Who said that love today isn’t the same as it used to be? There’s a new creation of Taj Mahal and it’s a manifestation of love as pure as it was since the beginning of time.
Umerkot Gets a Taj Mahal
An elderly man in Umerkot has built his own little Taj Mahal. This Sindh native, Abdul Rasool Pali was inspired by the Mughal structure and monument and he was inspired to build it for his wife. Pali is a landlord turned lawyer who replicated this monument within his home as a labour of love.
It’s also interesting to note that Umerkot in Sindh was previously known as Amarkot and was the birthplace of Mughal Emporer Akbar! It seems that fate has played out in such a way that the most prominent link of the Mughal dynasty has returned to the birthplace of one of the emperors himself.
See It Here:
Check out the recreation of a humble Taj Mahal almost 400 years after the original was built.
The Taj Mahal’s Legacy Lives On
The Taj Mahal is widely acknowledged as a monument of love. It was built by the Mughal emperor Shah Jahan as a mausoleum for his wife Mumtaz Begum. The monument built by Crown Prince Shahabuddin Mohammad Shah Jahan has also been the inspiration of many ballads, poems, and films.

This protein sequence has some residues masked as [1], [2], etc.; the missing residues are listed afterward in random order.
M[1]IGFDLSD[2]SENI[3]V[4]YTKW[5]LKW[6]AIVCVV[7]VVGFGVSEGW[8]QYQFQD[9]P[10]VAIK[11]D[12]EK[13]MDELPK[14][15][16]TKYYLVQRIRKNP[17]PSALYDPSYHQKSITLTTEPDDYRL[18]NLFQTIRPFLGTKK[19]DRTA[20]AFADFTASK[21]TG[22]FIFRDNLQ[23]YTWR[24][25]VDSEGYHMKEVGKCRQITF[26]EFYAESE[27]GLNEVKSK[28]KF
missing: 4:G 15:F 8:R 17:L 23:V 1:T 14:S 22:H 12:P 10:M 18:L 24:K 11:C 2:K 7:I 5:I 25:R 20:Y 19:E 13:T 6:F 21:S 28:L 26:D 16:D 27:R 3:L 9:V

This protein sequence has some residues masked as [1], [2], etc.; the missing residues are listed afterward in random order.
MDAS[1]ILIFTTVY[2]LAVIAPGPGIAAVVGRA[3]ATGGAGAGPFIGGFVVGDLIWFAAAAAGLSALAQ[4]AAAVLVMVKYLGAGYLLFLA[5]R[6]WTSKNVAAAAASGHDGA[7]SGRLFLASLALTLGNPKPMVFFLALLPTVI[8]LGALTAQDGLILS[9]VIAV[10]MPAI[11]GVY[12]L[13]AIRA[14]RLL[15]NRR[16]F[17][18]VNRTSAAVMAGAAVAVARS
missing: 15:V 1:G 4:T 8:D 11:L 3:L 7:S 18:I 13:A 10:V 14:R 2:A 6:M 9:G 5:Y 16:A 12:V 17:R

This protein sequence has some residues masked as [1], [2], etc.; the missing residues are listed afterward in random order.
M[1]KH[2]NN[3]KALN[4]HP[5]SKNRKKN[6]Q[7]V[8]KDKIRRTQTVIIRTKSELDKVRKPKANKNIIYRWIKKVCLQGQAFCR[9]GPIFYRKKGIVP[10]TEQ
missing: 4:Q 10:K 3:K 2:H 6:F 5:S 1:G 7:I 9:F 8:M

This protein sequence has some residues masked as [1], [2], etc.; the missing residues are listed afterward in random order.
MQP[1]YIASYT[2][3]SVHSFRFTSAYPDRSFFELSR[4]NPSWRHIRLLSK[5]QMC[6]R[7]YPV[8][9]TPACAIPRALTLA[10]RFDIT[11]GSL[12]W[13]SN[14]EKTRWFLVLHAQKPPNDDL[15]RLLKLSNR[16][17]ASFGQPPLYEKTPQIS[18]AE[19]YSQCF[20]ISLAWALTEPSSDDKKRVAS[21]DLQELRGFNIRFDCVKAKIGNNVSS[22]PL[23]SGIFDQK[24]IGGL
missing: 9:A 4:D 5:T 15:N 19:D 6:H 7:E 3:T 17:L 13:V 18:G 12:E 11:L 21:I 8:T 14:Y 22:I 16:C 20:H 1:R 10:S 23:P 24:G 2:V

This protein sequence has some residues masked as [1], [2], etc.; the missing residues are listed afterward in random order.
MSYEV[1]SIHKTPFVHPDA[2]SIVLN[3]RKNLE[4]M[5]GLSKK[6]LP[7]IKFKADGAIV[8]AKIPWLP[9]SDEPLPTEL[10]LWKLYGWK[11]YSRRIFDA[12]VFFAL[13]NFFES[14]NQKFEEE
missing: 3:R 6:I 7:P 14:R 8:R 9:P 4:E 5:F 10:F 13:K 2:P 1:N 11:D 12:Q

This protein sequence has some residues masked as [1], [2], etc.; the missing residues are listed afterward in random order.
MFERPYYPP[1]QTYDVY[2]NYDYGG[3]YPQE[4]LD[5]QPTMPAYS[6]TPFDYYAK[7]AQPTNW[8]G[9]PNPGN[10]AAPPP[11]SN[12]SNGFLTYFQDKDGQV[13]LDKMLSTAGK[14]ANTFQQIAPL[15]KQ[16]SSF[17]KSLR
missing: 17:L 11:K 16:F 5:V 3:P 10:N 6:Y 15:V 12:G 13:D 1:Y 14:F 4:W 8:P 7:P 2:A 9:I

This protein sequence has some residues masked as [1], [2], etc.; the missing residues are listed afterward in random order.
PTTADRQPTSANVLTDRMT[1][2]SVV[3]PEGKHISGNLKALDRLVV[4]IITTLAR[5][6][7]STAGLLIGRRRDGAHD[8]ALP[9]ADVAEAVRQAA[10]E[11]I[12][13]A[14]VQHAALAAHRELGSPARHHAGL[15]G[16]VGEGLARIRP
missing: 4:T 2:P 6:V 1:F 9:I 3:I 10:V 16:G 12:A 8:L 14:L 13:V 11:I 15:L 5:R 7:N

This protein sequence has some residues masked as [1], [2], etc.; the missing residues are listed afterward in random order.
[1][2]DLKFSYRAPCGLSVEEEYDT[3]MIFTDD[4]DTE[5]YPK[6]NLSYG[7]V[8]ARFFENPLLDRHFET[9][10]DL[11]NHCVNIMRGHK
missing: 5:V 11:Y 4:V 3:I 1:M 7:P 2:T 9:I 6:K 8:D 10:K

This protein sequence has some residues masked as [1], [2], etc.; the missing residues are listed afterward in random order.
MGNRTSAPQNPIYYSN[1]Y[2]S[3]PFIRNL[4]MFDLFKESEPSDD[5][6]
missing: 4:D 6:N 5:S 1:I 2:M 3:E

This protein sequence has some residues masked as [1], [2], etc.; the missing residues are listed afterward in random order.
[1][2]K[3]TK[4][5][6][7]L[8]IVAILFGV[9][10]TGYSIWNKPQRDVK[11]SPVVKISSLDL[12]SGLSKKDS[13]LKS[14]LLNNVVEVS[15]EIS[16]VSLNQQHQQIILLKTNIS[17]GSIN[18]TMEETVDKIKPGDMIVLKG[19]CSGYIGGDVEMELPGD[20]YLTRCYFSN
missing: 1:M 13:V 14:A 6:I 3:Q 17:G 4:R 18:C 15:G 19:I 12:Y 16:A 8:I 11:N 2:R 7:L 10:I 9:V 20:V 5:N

However, all beautiful things have a darker side to them and so does the memory of the Taj Mahal. The memory or the appreciation levied to the Taj Mahal does not come without the remembrance of what the labourers suffered. Their hands were cut by the emperor so that they may not construct another Taj Mahal again.
Did You Know?
The monument of love is a phenomenon even today because of all that went behind its creation. It is still regarded as one of the most advanced and alluring forms of architecture created. Did you know that the colour of the Taj Mahal changes throughout the day depending on the light? In the morning it reflects a pinkish colour while in the evening it becomes milky white.
Moreover, were you aware of the fact that this building took 17 years to complete? This architecturally genius creation encountered a host of problems once the construction began. In order to make the finished piece consistent with its vision, it had to be reimagined continuously.
What’s even more interesting is that Shah Jahan wanted to construct an entirely black version of it across the river but was never able to. Imagine if that would have been standing there today, it would truly be a magical experience.
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